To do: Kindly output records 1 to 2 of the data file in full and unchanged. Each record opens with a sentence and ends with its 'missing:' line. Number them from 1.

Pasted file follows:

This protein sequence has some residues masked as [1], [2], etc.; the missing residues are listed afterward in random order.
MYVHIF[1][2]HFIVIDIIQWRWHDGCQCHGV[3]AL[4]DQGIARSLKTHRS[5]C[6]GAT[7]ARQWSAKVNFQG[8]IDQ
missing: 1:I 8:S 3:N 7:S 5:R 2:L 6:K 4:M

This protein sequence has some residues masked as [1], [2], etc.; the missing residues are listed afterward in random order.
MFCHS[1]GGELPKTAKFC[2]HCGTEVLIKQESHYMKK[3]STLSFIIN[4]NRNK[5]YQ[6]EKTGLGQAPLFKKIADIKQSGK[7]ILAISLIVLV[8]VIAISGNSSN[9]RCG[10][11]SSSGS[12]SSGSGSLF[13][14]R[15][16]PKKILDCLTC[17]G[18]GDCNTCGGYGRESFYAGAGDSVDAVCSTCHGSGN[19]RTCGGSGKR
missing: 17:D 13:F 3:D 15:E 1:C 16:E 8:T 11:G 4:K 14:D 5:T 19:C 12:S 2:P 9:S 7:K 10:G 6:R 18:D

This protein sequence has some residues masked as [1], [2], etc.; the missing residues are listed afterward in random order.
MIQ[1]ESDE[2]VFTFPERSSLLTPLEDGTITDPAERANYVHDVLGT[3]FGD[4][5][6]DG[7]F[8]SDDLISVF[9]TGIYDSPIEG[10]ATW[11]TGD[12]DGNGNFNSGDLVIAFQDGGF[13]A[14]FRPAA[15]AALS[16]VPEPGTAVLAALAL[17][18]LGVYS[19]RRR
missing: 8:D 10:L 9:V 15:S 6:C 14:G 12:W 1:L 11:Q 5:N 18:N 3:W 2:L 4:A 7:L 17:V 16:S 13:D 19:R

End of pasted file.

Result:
This protein sequence has some residues masked as [1], [2], etc.; the missing residues are listed afterward in random order.
MYVHIF[1][2]HFIVIDIIQWRWHDGCQCHGV[3]AL[4]DQGIARSLKTHRS[5]C[6]GAT[7]ARQWSAKVNFQG[8]IDQ
missing: 1:I 8:S 3:N 7:S 5:R 2:L 6:K 4:M

This protein sequence has some residues masked as [1], [2], etc.; the missing residues are listed afterward in random order.
MFCHS[1]GGELPKTAKFC[2]HCGTEVLIKQESHYMKK[3]STLSFIIN[4]NRNK[5]YQ[6]EKTGLGQAPLFKKIADIKQSGK[7]ILAISLIVLV[8]VIAISGNSSN[9]RCG[10][11]SSSGS[12]SSGSGSLF[13][14]R[15][16]PKKILDCLTC[17]G[18]GDCNTCGGYGRESFYAGAGDSVDAVCSTCHGSGN[19]RTCGGSGKR
missing: 17:D 13:F 3:D 15:E 1:C 16:E 8:T 11:G 4:K 14:D 5:T 19:C 12:S 2:P 9:S 7:K 10:G 6:R 18:D